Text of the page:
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So I just managed to prove that $e^{m}$ where $m$ is an integer is irrational. I was wondering If I can prove using this fact that $e$ is Transcendental. The only thing I came up with was that if we set this polynomial $P(x)=c_{0}+c_{1}x+c_{2}x^2+\cdots+c_{n}x^{n}$ where $c$ is an integer and then assume that $P(e)=0$ we're saying that: $c_{1}e+c_{2}e^{2}+c_{3}x^{3}+\cdots+c_{n}e^n=-c_0$. Of course every term on left is an Irrational Number. On the right side we have an Integer. If we could only proof that the left side is an Irrational Number We would have a needed contradiction and thus prove that e is an Transcendental Number.

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    $\begingroup$ But of course sums and products of irrational numbers might be rational. How do you want to proof from $e^m\ \forall m\in\mathbb{N}$ that the given sum is also irrational, for all coefficients and all $n$? $\endgroup$ – Václav Mordvinov Apr 19 '18 at 19:46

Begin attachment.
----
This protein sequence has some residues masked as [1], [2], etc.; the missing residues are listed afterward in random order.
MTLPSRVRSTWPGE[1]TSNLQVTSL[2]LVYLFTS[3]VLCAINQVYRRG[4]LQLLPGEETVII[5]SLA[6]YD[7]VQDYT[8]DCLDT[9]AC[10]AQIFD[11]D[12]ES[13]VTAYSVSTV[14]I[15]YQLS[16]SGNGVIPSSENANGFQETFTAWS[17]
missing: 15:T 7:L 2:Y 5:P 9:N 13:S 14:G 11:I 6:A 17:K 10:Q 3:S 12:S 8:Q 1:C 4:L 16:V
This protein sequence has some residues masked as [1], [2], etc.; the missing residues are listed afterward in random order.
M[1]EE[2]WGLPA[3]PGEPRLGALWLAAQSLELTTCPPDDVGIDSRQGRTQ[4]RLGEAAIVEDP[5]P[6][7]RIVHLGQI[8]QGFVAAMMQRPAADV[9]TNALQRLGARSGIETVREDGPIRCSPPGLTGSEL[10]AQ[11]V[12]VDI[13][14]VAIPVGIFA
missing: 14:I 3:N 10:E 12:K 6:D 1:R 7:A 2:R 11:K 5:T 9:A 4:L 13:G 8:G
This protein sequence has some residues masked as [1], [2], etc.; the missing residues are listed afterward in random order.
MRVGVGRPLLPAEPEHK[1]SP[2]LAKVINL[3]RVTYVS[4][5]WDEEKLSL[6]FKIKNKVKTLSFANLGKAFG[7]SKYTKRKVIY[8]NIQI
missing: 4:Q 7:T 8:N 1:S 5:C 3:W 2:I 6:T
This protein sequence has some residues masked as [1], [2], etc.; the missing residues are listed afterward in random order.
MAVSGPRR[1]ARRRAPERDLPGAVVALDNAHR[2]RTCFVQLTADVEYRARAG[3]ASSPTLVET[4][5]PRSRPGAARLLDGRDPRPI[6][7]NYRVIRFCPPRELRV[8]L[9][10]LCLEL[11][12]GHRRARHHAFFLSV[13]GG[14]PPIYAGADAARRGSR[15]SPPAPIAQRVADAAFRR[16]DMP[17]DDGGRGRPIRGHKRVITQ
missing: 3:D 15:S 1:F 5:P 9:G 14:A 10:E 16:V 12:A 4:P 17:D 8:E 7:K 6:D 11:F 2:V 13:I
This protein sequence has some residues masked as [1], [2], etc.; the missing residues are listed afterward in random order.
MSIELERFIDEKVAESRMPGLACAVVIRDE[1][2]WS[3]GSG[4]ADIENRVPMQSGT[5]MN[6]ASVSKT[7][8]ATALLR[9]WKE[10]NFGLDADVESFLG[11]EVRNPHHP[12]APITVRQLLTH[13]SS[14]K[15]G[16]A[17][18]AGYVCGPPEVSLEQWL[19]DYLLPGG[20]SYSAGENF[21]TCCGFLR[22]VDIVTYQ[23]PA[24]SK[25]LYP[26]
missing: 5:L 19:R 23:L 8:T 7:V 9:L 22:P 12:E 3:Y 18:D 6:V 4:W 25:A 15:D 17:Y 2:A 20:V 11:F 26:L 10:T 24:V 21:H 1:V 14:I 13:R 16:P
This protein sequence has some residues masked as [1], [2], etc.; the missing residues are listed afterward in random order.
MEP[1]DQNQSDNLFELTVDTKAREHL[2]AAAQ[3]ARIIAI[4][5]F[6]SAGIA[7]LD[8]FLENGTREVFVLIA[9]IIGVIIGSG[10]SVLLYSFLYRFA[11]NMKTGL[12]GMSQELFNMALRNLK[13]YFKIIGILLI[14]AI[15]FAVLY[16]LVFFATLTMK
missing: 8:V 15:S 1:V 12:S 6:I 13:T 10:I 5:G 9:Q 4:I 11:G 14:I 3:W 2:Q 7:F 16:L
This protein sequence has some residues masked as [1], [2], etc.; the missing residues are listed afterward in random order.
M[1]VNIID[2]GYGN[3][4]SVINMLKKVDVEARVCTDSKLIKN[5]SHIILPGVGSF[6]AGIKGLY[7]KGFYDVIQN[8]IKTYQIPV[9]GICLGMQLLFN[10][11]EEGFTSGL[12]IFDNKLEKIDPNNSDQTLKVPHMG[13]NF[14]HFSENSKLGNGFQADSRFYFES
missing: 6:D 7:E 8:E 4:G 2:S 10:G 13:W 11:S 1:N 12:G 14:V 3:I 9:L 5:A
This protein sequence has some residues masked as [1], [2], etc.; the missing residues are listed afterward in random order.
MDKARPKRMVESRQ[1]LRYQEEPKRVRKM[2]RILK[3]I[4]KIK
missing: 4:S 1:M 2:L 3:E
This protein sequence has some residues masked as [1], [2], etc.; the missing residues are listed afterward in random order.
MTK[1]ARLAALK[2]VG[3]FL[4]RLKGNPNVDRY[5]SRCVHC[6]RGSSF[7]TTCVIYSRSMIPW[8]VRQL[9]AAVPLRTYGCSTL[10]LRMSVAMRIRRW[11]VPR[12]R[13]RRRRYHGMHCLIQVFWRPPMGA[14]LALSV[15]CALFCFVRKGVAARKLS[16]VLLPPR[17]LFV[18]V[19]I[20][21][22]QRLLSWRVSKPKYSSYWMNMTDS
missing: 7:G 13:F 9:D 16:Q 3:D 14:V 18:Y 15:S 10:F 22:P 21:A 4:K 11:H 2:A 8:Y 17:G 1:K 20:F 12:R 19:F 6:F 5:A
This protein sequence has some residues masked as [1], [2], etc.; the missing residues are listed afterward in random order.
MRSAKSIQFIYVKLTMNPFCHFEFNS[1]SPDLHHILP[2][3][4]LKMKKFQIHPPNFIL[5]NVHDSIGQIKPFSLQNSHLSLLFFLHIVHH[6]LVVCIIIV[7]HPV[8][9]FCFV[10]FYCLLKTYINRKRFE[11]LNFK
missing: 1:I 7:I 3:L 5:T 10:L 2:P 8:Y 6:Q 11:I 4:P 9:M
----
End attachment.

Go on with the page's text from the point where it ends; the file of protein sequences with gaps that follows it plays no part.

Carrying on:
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Fix $x=\sqrt2+1$.

Then $x^m$ is irrational for every $m>0$, but $x$ is not transcendental.

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Note that $y=\sqrt 2+\sqrt 3$ has the property that $y^m$ is irrational for every non-zero rational integer. And $y$ is algebraic, not transcendental. So your condition is not strong enough to prove your intended conclusion.

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  • $\begingroup$ Yes i know that. But in example of $e$ sum is irrational and I'm asking is there a proof of that. I am not looking for a proof that a sum of iirationals cant be rational beacause you can disprove it immidietly. $\endgroup$ – Filip Kończyk Apr 19 '18 at 20:02
  • $\begingroup$ @FilipKończyk Then you need to use more properties of $e$ than you have so far displayed. $\endgroup$ – Mark Bennet Apr 19 '18 at 20:28

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